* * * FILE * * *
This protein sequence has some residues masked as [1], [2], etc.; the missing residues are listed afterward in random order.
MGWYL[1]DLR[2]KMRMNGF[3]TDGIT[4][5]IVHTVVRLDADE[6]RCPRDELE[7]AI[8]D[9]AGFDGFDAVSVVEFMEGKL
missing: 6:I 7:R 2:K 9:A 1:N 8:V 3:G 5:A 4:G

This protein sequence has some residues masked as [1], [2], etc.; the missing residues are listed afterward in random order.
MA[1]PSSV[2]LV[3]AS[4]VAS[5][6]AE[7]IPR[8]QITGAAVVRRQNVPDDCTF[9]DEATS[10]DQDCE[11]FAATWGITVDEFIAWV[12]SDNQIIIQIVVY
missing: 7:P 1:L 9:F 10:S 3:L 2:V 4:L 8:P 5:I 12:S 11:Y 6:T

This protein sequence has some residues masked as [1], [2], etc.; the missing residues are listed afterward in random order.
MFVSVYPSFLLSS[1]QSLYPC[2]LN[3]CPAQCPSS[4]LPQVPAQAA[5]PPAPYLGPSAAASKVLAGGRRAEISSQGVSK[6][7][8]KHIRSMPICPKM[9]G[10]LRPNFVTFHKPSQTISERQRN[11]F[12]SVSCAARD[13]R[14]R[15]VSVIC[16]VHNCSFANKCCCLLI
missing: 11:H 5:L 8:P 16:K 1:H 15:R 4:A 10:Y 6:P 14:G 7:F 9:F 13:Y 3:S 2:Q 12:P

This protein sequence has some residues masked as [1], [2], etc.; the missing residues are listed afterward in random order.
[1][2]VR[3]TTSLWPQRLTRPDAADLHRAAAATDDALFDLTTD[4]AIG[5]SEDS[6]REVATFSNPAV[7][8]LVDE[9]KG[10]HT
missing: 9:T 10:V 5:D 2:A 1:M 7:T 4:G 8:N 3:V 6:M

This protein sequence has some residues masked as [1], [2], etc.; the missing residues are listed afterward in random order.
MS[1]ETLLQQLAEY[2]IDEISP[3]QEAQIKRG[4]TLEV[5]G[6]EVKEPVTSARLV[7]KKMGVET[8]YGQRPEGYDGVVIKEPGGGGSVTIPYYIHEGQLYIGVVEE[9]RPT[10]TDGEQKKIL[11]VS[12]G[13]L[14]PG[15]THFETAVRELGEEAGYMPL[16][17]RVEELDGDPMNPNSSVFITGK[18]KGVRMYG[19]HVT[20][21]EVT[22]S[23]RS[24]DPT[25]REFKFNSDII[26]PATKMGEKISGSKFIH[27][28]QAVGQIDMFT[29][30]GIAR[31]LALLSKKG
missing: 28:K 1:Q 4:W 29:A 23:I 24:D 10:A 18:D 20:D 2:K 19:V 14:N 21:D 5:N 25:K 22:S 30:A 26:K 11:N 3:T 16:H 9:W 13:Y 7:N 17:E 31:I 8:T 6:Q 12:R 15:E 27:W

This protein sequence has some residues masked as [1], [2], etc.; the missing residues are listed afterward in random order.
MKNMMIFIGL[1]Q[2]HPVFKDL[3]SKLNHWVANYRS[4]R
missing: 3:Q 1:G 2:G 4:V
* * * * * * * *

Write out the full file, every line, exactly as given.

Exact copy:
This protein sequence has some residues masked as [1], [2], etc.; the missing residues are listed afterward in random order.
MGWYL[1]DLR[2]KMRMNGF[3]TDGIT[4][5]IVHTVVRLDADE[6]RCPRDELE[7]AI[8]D[9]AGFDGFDAVSVVEFMEGKL
missing: 6:I 7:R 2:K 9:A 1:N 8:V 3:G 5:A 4:G

This protein sequence has some residues masked as [1], [2], etc.; the missing residues are listed afterward in random order.
MA[1]PSSV[2]LV[3]AS[4]VAS[5][6]AE[7]IPR[8]QITGAAVVRRQNVPDDCTF[9]DEATS[10]DQDCE[11]FAATWGITVDEFIAWV[12]SDNQIIIQIVVY
missing: 7:P 1:L 9:F 10:S 3:L 2:V 4:L 8:P 5:I 12:S 11:Y 6:T

This protein sequence has some residues masked as [1], [2], etc.; the missing residues are listed afterward in random order.
MFVSVYPSFLLSS[1]QSLYPC[2]LN[3]CPAQCPSS[4]LPQVPAQAA[5]PPAPYLGPSAAASKVLAGGRRAEISSQGVSK[6][7][8]KHIRSMPICPKM[9]G[10]LRPNFVTFHKPSQTISERQRN[11]F[12]SVSCAARD[13]R[14]R[15]VSVIC[16]VHNCSFANKCCCLLI
missing: 11:H 5:L 8:P 16:K 1:H 15:R 4:A 10:Y 6:P 14:G 7:F 9:F 13:Y 3:S 2:Q 12:P

This protein sequence has some residues masked as [1], [2], etc.; the missing residues are listed afterward in random order.
[1][2]VR[3]TTSLWPQRLTRPDAADLHRAAAATDDALFDLTTD[4]AIG[5]SEDS[6]REVATFSNPAV[7][8]LVDE[9]KG[10]HT
missing: 9:T 10:V 5:D 2:A 1:M 7:T 4:G 8:N 3:V 6:M

This protein sequence has some residues masked as [1], [2], etc.; the missing residues are listed afterward in random order.
MS[1]ETLLQQLAEY[2]IDEISP[3]QEAQIKRG[4]TLEV[5]G[6]EVKEPVTSARLV[7]KKMGVET[8]YGQRPEGYDGVVIKEPGGGGSVTIPYYIHEGQLYIGVVEE[9]RPT[10]TDGEQKKIL[11]VS[12]G[13]L[14]PG[15]THFETAVRELGEEAGYMPL[16][17]RVEELDGDPMNPNSSVFITGK[18]KGVRMYG[19]HVT[20][21]EVT[22]S[23]RS[24]DPT[25]REFKFNSDII[26]PATKMGEKISGSKFIH[27][28]QAVGQIDMFT[29][30]GIAR[31]LALLSKKG
missing: 28:K 1:Q 4:W 29:A 23:I 24:D 10:A 18:D 20:D 2:K 19:V 14:N 21:D 5:N 25:K 22:S 30:A 26:K 11:N 3:T 16:H 9:W 13:Y 7:N 17:E 31:I 8:T 6:Q 12:R 15:E 27:W

This protein sequence has some residues masked as [1], [2], etc.; the missing residues are listed afterward in random order.
MKNMMIFIGL[1]Q[2]HPVFKDL[3]SKLNHWVANYRS[4]R
missing: 3:Q 1:G 2:G 4:V